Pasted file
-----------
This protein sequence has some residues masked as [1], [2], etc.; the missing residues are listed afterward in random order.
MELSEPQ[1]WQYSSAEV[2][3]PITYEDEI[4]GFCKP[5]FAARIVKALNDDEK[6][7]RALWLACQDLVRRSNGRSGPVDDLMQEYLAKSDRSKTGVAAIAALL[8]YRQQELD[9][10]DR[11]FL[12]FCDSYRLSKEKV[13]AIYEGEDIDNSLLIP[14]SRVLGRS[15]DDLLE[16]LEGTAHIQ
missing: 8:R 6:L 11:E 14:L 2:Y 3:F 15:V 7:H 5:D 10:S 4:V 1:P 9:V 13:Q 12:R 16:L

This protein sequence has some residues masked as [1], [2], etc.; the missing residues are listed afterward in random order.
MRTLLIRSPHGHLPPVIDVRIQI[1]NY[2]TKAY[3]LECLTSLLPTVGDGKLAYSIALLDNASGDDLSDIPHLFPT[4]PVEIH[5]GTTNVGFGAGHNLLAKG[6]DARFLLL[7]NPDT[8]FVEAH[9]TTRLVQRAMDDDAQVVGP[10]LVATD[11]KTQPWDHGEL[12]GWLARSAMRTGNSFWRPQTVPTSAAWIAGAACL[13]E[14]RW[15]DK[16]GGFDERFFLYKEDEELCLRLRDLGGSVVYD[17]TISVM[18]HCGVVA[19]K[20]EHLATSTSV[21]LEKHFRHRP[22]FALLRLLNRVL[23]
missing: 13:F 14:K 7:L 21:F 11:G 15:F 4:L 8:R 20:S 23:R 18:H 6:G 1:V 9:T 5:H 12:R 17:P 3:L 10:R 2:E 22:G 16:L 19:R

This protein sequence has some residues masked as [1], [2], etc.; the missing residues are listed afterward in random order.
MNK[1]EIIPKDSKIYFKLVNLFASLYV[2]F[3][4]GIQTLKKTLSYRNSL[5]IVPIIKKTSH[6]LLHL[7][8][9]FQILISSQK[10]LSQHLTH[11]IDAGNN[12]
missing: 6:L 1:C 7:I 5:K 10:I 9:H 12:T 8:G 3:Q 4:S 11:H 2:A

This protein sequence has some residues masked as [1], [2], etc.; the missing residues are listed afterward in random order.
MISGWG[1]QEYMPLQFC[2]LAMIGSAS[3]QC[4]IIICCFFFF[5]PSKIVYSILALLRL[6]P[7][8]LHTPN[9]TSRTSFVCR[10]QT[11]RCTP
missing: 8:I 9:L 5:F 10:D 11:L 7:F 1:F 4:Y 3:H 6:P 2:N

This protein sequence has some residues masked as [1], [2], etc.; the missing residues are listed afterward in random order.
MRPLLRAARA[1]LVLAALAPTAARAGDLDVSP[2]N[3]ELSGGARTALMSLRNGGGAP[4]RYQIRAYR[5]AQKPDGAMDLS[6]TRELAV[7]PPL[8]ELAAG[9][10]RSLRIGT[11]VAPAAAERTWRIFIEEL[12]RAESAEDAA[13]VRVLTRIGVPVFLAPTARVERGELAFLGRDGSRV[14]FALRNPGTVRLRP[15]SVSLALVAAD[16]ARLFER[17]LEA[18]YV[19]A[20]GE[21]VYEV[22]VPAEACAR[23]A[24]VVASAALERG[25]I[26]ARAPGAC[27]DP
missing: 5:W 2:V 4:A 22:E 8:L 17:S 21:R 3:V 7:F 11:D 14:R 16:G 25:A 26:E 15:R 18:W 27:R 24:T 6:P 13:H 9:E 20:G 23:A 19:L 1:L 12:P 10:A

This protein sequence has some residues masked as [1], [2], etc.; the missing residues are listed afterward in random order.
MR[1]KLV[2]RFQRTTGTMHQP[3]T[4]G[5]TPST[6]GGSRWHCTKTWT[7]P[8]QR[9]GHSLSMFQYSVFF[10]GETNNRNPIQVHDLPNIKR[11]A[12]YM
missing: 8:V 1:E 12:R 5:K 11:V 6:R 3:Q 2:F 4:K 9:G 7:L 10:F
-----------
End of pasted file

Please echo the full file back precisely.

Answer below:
This protein sequence has some residues masked as [1], [2], etc.; the missing residues are listed afterward in random order.
MELSEPQ[1]WQYSSAEV[2][3]PITYEDEI[4]GFCKP[5]FAARIVKALNDDEK[6][7]RALWLACQDLVRRSNGRSGPVDDLMQEYLAKSDRSKTGVAAIAALL[8]YRQQELD[9][10]DR[11]FL[12]FCDSYRLSKEKV[13]AIYEGEDIDNSLLIP[14]SRVLGRS[15]DDLLE[16]LEGTAHIQ
missing: 8:R 6:L 11:E 14:L 2:Y 3:F 15:V 7:H 5:D 10:S 4:V 1:P 9:V 13:Q 12:R 16:L

This protein sequence has some residues masked as [1], [2], etc.; the missing residues are listed afterward in random order.
MRTLLIRSPHGHLPPVIDVRIQI[1]NY[2]TKAY[3]LECLTSLLPTVGDGKLAYSIALLDNASGDDLSDIPHLFPT[4]PVEIH[5]GTTNVGFGAGHNLLAKG[6]DARFLLL[7]NPDT[8]FVEAH[9]TTRLVQRAMDDDAQVVGP[10]LVATD[11]KTQPWDHGEL[12]GWLARSAMRTGNSFWRPQTVPTSAAWIAGAACL[13]E[14]RW[15]DK[16]GGFDERFFLYKEDEELCLRLRDLGGSVVYD[17]TISVM[18]HCGVVA[19]K[20]EHLATSTSV[21]LEKHFRHRP[22]FALLRLLNRVL[23]
missing: 13:F 14:K 7:L 21:F 11:G 15:F 4:L 8:R 20:S 23:R 18:H 6:G 1:V 9:T 5:H 12:R 17:P 3:L 10:R 2:E 22:G 16:L 19:R

This protein sequence has some residues masked as [1], [2], etc.; the missing residues are listed afterward in random order.
MNK[1]EIIPKDSKIYFKLVNLFASLYV[2]F[3][4]GIQTLKKTLSYRNSL[5]IVPIIKKTSH[6]LLHL[7][8][9]FQILISSQK[10]LSQHLTH[11]IDAGNN[12]
missing: 6:L 1:C 7:I 5:K 10:I 9:H 12:T 8:G 3:Q 4:S 11:H 2:A

This protein sequence has some residues masked as [1], [2], etc.; the missing residues are listed afterward in random order.
MISGWG[1]QEYMPLQFC[2]LAMIGSAS[3]QC[4]IIICCFFFF[5]PSKIVYSILALLRL[6]P[7][8]LHTPN[9]TSRTSFVCR[10]QT[11]RCTP
missing: 8:I 9:L 5:F 10:D 11:L 7:F 1:F 4:Y 3:H 6:P 2:N

This protein sequence has some residues masked as [1], [2], etc.; the missing residues are listed afterward in random order.
MRPLLRAARA[1]LVLAALAPTAARAGDLDVSP[2]N[3]ELSGGARTALMSLRNGGGAP[4]RYQIRAYR[5]AQKPDGAMDLS[6]TRELAV[7]PPL[8]ELAAG[9][10]RSLRIGT[11]VAPAAAERTWRIFIEEL[12]RAESAEDAA[13]VRVLTRIGVPVFLAPTARVERGELAFLGRDGSRV[14]FALRNPGTVRLRP[15]SVSLALVAAD[16]ARLFER[17]LEA[18]YV[19]A[20]GE[21]VYEV[22]VPAEACAR[23]A[24]VVASAALERG[25]I[26]ARAPGAC[27]DP
missing: 5:W 2:V 4:A 22:E 8:L 17:S 21:R 3:V 7:F 11:D 14:R 16:G 25:A 26:E 15:R 18:W 27:R 24:T 6:P 13:H 9:E 20:G 23:A 19:L 1:L 12:P 10:A

This protein sequence has some residues masked as [1], [2], etc.; the missing residues are listed afterward in random order.
MR[1]KLV[2]RFQRTTGTMHQP[3]T[4]G[5]TPST[6]GGSRWHCTKTWT[7]P[8]QR[9]GHSLSMFQYSVFF[10]GETNNRNPIQVHDLPNIKR[11]A[12]YM
missing: 8:V 1:E 12:R 5:K 11:V 6:R 3:Q 2:F 4:K 9:G 7:L 10:F